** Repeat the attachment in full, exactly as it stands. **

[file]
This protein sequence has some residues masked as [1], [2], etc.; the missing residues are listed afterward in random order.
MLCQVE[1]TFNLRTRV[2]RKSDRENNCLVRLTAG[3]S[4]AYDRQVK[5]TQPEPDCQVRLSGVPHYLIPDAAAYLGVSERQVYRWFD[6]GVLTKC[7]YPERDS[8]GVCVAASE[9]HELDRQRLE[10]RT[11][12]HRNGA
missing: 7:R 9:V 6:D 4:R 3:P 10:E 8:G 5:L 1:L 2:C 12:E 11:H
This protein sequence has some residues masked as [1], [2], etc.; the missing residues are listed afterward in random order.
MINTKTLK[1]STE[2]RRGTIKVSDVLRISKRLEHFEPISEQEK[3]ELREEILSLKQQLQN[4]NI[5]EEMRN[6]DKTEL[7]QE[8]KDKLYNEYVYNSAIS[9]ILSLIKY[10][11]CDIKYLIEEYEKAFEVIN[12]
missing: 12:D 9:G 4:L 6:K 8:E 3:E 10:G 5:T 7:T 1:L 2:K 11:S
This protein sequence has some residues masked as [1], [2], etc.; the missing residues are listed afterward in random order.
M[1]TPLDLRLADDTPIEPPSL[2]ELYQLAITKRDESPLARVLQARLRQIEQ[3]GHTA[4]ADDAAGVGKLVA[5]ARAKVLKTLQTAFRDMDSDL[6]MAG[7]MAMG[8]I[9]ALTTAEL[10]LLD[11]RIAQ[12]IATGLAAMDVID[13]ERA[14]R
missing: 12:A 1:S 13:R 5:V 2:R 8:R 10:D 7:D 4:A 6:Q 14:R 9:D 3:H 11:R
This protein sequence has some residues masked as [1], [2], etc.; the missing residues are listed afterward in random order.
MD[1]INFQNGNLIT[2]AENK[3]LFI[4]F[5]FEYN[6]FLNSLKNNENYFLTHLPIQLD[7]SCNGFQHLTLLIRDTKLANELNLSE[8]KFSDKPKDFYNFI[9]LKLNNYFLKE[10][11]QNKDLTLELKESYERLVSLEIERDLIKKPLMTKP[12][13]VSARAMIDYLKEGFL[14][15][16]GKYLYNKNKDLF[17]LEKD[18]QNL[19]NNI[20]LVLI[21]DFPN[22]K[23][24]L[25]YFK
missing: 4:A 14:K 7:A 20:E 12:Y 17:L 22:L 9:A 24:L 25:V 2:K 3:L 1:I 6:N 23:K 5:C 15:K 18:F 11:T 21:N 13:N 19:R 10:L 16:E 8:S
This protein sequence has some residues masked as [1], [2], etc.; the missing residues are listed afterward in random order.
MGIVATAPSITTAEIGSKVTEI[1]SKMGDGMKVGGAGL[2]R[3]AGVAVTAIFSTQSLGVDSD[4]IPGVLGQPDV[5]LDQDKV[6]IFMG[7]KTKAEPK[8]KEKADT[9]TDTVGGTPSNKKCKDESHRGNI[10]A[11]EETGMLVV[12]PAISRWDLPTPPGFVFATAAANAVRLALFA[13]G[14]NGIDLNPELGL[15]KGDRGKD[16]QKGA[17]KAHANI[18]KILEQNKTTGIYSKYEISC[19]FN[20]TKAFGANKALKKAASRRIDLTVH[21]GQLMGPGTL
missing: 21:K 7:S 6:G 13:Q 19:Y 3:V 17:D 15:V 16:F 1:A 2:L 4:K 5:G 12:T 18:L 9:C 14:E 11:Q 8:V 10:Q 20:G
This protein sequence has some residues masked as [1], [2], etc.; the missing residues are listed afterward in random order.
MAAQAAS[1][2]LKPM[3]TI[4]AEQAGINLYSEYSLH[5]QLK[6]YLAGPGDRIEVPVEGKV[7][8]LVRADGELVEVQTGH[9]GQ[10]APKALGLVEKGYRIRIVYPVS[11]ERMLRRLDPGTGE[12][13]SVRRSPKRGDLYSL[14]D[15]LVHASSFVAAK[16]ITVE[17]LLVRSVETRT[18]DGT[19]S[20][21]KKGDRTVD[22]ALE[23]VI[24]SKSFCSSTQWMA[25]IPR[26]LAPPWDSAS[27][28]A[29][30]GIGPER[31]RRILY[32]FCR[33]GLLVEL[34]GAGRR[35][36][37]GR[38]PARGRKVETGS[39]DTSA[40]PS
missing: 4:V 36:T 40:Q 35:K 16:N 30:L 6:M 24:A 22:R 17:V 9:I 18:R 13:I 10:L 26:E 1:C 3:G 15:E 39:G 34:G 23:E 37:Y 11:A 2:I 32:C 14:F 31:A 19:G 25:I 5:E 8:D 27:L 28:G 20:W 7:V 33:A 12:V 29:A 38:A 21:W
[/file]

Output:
This protein sequence has some residues masked as [1], [2], etc.; the missing residues are listed afterward in random order.
MLCQVE[1]TFNLRTRV[2]RKSDRENNCLVRLTAG[3]S[4]AYDRQVK[5]TQPEPDCQVRLSGVPHYLIPDAAAYLGVSERQVYRWFD[6]GVLTKC[7]YPERDS[8]GVCVAASE[9]HELDRQRLE[10]RT[11][12]HRNGA
missing: 7:R 9:V 6:D 4:R 3:P 10:E 8:G 5:L 1:L 2:C 12:E 11:H
This protein sequence has some residues masked as [1], [2], etc.; the missing residues are listed afterward in random order.
MINTKTLK[1]STE[2]RRGTIKVSDVLRISKRLEHFEPISEQEK[3]ELREEILSLKQQLQN[4]NI[5]EEMRN[6]DKTEL[7]QE[8]KDKLYNEYVYNSAIS[9]ILSLIKY[10][11]CDIKYLIEEYEKAFEVIN[12]
missing: 12:D 9:G 4:L 6:K 8:E 3:E 10:G 5:T 7:T 1:L 2:K 11:S
This protein sequence has some residues masked as [1], [2], etc.; the missing residues are listed afterward in random order.
M[1]TPLDLRLADDTPIEPPSL[2]ELYQLAITKRDESPLARVLQARLRQIEQ[3]GHTA[4]ADDAAGVGKLVA[5]ARAKVLKTLQTAFRDMDSDL[6]MAG[7]MAMG[8]I[9]ALTTAEL[10]LLD[11]RIAQ[12]IATGLAAMDVID[13]ERA[14]R
missing: 12:A 1:S 13:R 5:V 2:R 8:R 10:D 7:D 4:A 6:Q 14:R 9:D 3:H 11:R
This protein sequence has some residues masked as [1], [2], etc.; the missing residues are listed afterward in random order.
MD[1]INFQNGNLIT[2]AENK[3]LFI[4]F[5]FEYN[6]FLNSLKNNENYFLTHLPIQLD[7]SCNGFQHLTLLIRDTKLANELNLSE[8]KFSDKPKDFYNFI[9]LKLNNYFLKE[10][11]QNKDLTLELKESYERLVSLEIERDLIKKPLMTKP[12][13]VSARAMIDYLKEGFL[14][15][16]GKYLYNKNKDLF[17]LEKD[18]QNL[19]NNI[20]LVLI[21]DFPN[22]K[23][24]L[25]YFK
missing: 4:A 14:K 7:A 20:E 12:Y 17:L 22:L 9:A 24:L 25:V 2:K 3:L 1:I 6:N 23:K 5:C 15:K 18:F 11:T 21:N 13:N 19:R 10:L 16:E 8:S
This protein sequence has some residues masked as [1], [2], etc.; the missing residues are listed afterward in random order.
MGIVATAPSITTAEIGSKVTEI[1]SKMGDGMKVGGAGL[2]R[3]AGVAVTAIFSTQSLGVDSD[4]IPGVLGQPDV[5]LDQDKV[6]IFMG[7]KTKAEPK[8]KEKADT[9]TDTVGGTPSNKKCKDESHRGNI[10]A[11]EETGMLVV[12]PAISRWDLPTPPGFVFATAAANAVRLALFA[13]G[14]NGIDLNPELGL[15]KGDRGKD[16]QKGA[17]KAHANI[18]KILEQNKTTGIYSKYEISC[19]FN[20]TKAFGANKALKKAASRRIDLTVH[21]GQLMGPGTL
missing: 21:K 7:S 6:G 13:Q 19:Y 3:V 17:D 15:V 16:F 1:A 2:L 4:K 5:G 12:T 18:L 9:C 14:E 11:Q 8:V 10:Q 20:G
This protein sequence has some residues masked as [1], [2], etc.; the missing residues are listed afterward in random order.
MAAQAAS[1][2]LKPM[3]TI[4]AEQAGINLYSEYSLH[5]QLK[6]YLAGPGDRIEVPVEGKV[7][8]LVRADGELVEVQTGH[9]GQ[10]APKALGLVEKGYRIRIVYPVS[11]ERMLRRLDPGTGE[12][13]SVRRSPKRGDLYSL[14]D[15]LVHASSFVAAK[16]ITVE[17]LLVRSVETRT[18]DGT[19]S[20][21]KKGDRTVD[22]ALE[23]VI[24]SKSFCSSTQWMA[25]IPR[26]LAPPWDSAS[27][28]A[29][30]GIGPER[31]RRILY[32]FCR[33]GLLVEL[34]GAGRR[35][36][37]GR[38]PARGRKVETGS[39]DTSA[40]PS
missing: 4:V 36:T 40:Q 35:K 16:N 30:L 6:M 24:A 22:R 17:V 9:I 18:R 13:I 10:L 26:E 1:C 3:G 15:E 39:G 34:G 23:E 37:Y 11:A 2:I 32:C 14:F 31:A 19:G 25:I 5:E 8:D 27:L 28:G 20:W 7:V 33:A 12:V 29:A 38:A 21:W